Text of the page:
Wrapped up in all of that is the desire to leave something behind. How cool would it be, after all, to have something that you wrote pulled off the shelf in some house somewhere 100 years after you're dead? I think each of has that desire at some point in our lives. To write. To paint. To make music. To build. To make something that will last beyond us. Reality has a way of squashing those dreams in most of us, though, as we figure out that it, often enough, it's difficult just to survive and icing if we actually get to partake at all in that whole "pursuit of happiness" thing. Or maybe it's just that we all want to be rock stars.
Of course, we all go through the stage, at some point, usually during the teen years, when we want to be a great poet. We meet that girl or that guy and, gee, all we want to do is to be able to channel Shakespeare. But I chalk that more up to hormones than any genuine desire to be a writer.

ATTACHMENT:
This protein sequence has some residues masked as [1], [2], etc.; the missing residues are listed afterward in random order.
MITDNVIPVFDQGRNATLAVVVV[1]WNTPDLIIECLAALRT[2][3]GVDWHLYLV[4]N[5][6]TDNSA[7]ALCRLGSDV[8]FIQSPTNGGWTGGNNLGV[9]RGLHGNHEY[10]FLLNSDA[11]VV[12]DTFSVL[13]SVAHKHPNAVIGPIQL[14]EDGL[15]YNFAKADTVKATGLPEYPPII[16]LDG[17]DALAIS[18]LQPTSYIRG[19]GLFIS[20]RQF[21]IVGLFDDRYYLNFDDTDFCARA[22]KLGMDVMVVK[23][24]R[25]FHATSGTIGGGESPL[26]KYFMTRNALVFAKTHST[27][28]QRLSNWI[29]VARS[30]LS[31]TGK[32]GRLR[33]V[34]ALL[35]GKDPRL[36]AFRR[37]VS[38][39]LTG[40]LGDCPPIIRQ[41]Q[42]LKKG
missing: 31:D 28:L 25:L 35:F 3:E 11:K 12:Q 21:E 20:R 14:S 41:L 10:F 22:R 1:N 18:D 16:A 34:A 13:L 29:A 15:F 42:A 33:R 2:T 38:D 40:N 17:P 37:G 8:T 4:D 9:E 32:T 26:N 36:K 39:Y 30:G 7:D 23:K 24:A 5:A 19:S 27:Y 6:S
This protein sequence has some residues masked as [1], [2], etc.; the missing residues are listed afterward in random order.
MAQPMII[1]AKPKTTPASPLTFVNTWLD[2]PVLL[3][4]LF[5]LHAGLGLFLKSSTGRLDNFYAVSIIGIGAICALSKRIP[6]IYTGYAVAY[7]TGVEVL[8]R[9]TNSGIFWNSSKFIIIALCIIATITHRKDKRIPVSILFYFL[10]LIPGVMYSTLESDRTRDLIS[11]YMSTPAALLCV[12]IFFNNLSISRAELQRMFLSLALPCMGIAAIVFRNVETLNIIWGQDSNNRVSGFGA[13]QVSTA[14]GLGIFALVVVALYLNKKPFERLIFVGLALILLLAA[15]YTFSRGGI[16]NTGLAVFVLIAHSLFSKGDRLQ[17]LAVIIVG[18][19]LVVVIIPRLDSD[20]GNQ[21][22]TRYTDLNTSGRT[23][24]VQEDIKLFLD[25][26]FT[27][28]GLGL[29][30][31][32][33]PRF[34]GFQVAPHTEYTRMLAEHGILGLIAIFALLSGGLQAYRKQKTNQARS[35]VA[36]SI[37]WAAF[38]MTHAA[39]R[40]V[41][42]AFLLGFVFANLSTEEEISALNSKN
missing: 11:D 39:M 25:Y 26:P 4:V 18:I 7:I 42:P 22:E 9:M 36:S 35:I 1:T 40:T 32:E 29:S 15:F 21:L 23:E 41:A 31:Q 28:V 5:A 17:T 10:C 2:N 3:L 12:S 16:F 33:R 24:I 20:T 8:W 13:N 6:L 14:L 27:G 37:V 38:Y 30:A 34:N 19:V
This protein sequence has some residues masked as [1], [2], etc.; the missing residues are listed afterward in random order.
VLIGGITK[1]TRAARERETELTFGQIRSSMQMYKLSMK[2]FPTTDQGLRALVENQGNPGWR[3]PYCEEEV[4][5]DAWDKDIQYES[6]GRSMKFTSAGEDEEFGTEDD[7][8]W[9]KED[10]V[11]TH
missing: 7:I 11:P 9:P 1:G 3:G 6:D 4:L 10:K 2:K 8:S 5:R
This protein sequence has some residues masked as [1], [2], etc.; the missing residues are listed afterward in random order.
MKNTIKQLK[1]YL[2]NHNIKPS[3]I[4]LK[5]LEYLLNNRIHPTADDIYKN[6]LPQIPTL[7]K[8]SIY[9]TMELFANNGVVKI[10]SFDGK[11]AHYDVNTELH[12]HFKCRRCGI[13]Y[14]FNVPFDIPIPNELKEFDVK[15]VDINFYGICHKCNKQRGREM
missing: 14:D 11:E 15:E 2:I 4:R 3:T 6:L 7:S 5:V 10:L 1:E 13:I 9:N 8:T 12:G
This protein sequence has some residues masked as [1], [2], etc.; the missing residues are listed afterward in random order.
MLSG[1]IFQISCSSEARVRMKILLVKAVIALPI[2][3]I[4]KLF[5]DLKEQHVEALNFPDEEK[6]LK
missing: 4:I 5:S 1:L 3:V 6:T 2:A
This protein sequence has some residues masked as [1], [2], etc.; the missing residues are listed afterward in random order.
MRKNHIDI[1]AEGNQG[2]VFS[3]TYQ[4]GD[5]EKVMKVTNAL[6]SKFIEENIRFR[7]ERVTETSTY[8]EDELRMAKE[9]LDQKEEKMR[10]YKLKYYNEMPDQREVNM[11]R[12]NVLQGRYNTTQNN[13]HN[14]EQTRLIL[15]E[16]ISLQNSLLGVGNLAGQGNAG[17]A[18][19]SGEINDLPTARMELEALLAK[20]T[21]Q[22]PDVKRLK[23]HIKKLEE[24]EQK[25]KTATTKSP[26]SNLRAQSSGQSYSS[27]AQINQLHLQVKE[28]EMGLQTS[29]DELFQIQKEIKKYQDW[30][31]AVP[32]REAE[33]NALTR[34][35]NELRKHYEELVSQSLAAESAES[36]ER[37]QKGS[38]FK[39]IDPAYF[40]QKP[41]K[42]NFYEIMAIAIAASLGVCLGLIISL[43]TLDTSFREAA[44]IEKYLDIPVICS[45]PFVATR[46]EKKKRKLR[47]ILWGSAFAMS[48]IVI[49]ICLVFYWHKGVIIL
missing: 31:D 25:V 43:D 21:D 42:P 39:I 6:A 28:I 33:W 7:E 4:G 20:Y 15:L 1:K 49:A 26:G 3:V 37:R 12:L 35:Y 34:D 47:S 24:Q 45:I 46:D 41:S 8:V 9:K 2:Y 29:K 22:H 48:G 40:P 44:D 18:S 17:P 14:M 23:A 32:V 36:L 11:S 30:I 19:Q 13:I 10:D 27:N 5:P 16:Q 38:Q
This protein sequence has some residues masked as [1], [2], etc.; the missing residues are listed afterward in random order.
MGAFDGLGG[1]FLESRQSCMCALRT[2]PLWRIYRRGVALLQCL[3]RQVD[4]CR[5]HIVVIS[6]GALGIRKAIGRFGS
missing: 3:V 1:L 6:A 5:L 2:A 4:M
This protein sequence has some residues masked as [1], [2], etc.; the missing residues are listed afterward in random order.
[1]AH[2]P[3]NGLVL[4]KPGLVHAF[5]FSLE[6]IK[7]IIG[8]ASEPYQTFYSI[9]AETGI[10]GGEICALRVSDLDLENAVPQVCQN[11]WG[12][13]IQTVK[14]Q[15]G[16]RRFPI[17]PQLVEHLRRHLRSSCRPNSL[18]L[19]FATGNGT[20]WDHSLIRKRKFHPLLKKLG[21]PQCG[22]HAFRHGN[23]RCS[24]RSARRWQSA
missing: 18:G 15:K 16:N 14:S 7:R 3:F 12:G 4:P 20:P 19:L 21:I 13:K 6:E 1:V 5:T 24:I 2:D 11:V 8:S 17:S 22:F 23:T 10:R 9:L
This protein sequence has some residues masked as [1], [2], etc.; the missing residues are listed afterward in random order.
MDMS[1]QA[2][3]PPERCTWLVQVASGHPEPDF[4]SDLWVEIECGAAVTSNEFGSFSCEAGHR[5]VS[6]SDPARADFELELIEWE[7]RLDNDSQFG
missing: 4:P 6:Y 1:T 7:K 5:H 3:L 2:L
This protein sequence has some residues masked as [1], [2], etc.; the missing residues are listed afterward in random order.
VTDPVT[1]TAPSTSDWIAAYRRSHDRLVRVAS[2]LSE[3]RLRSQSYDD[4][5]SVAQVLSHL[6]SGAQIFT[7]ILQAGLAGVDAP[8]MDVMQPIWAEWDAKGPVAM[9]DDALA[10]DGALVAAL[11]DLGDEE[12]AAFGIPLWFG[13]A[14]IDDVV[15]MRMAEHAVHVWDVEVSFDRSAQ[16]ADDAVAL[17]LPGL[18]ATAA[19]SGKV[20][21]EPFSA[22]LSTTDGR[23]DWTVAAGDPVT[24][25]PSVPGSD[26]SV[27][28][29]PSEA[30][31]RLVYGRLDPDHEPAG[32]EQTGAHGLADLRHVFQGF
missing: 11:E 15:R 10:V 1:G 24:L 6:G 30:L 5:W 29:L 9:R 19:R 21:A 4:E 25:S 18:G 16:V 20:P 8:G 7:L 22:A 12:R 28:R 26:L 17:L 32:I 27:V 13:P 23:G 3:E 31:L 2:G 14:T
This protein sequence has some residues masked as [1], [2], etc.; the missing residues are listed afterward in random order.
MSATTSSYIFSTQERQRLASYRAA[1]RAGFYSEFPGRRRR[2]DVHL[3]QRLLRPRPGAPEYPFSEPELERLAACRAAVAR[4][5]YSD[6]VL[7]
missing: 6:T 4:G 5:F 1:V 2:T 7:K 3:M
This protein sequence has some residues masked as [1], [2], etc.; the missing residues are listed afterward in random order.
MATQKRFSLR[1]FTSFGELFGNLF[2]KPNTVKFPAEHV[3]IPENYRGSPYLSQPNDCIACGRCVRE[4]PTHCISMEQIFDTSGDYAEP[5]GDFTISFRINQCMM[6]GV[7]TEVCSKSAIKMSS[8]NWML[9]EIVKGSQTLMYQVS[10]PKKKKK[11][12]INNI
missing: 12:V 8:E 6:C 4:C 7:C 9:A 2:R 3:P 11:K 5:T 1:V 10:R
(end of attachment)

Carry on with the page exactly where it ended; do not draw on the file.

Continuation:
Through the years, I've played around at writing. I was in the "Writers' Guild" when I was in college. It was all rather pretentious, but we didn't know it, at the time. It was fairly centered around poetry, too, and pretty much all crap. We didn't know that, either. I started my second book (if you count the one when I was 10 as my first) in my early 20s while I was substitute teaching. I still have that around, somewhere, and I think it was a good story, but I never finished it, and it's no longer relevant in quite the same way that it was, then. There have been others.